Business Spotlight: Qamber Designs & Media
April 12, 2021 • News
CJC: How did you get started as a designer and what made you want to pursue that field?
NQ: I was homeschooled most of my childhood so my parents wanted me to have extra curricular activities so they enrolled me at a creative photoshop class when I was 11. From there, I started working on photoshop specifically making photomanipulations (example shown below from my 15 year old self). After years of working on photoshop, my sister asked me if I wanted to work as an intern at a prestigious design firm locally. I said yes! With my portfolio I got the job and that’s how I first started the road to Graphics Design. However, I knew for sure that corporate design wasn’t the sub field I wanted to tackle as a graphics designer. So, I resigned and went to University to study business with the dream of owning my own design agency with a different scale of work BUT I didn’t know what type of ‘design’ I wanted to pursue. In my search, I used my book blog, called ‘Unputdownable Books’ and experimented with a section I had on there where I randomly recovered books I didn’t like the covers of. An author found me and asked if I would like to work on some design projects with her and of course, I said yes. My first real big cover project was doing covers for her publishing company and the rest is history!
CJC: What do you find to be the most rewarding and challenging part of your job? What hurdles have you overcome during the process?
NQ: Most fulfilling part of the job is being able to realize a client’s vision, it is also the most challenging part of the job but I wouldn’t change that for the world! Another rewarding aspect was being able to help others who dream to be graphics designers, find their place in the creative industry when no one else locally would take them. This is mostly due to the lack of opportunities outside of the corporate design world in our tiny little island of Bahrain. So, our company connects them to the artsy side of the design industry worldwide.
I started this job in my teens, so my biggest hurdle earlier on was to teach myself to separate my feelings/love for each draft/art piece I send to a client. That way the weight of them hating it or not loving it on the first go, will be easier on the mind. Another hurdle is actually myself and my fears. If I hadn’t had people push me to make the business official, to hire certain people, etc. I would have still been designing by myself in my home office today.
CJC: Over the years, do you have any designs that come to mind as some of your favorites and if so which ones?
NQ: Goodness, there are tons! But these are the most recent:
CJC: Is there a genre in the literary field that you haven’t yet designed for but would love to?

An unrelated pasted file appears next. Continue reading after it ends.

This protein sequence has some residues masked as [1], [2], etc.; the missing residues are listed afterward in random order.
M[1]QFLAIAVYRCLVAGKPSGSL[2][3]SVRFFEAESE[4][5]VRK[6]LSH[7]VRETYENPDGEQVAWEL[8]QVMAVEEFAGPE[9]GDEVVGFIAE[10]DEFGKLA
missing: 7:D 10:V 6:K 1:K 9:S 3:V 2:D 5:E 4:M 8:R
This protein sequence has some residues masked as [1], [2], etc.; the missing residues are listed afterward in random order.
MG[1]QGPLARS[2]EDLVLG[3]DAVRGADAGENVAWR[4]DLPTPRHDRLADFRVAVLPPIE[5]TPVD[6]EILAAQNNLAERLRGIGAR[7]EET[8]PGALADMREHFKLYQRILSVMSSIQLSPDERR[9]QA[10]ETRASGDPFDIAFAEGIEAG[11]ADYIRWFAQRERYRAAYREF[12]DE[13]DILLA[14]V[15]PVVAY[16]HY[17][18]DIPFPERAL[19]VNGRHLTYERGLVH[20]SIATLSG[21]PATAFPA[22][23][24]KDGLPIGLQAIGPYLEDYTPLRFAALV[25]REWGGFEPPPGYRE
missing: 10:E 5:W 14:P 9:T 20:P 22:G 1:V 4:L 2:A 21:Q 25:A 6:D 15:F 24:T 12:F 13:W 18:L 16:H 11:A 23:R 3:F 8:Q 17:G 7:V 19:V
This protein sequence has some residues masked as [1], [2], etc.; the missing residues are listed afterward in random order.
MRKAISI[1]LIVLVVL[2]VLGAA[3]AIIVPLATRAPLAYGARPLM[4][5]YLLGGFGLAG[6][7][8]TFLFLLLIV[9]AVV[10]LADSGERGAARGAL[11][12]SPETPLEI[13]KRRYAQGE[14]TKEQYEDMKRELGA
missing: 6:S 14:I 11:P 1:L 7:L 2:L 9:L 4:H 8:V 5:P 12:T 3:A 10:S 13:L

NQ: Not a lot, I think I’ve designed for most already! But I do want to dabble more into Cozy Mysteries, straight up Fantasy, Horror, Sci-fi, Historical Fiction and non-fiction works too! I’ve always wanted to make something abstract like these, but haven’t had the time to make a ready-made cover or never got the opportunity to!
CJC:For those looking to become a designer or photographer, what advice would you give them?
NQ: Oh there is so much I want to say, that I wish someone told me when I first started! Some rough ideas:
- Depending on the ‘sub-field’ you want to get into, like for example book covers, make sure you have a lot of book cover examples in your portfolio (even as a photographer, show them how your photographs look as a book cover) before you start putting yourself out there. This will help to stop clients from doubting you even before you had the chance.
- Put yourself out there using the cover examples you have. Find Facebook Groups, and forums where people are looking for designers and offer your work. But don’t go as far as messaging them personally when they don’t need it.
- Be consistent and disciplined. If you’re attempting to do this on your own, you have to constantly put yourself out there. And make sure you give yourself ‘office hours’ too!
- Disconnect yourself from your work as soon as you send the work to the client, this will help you deal with the feedback as well as reply back in the most customer-y service way you can!
- You will experience tons of mean clients. Hang in there, and kill them with kindness.
- And grow with the trends! For photographers, 3 – 5 years back it was common to shoot couples in lingerie but these days with Amazon and Facebook’s restrictions, they don’t allow book covers with too much nudity. So, images with couples these days need to be a bit more ‘clothed’. For graphics designers aspiring to be cover designers, each genre has a trending look for a few years but then changes. And then goes back to the old look, and so on and so forth. So be sure to do your research and stay up to date!
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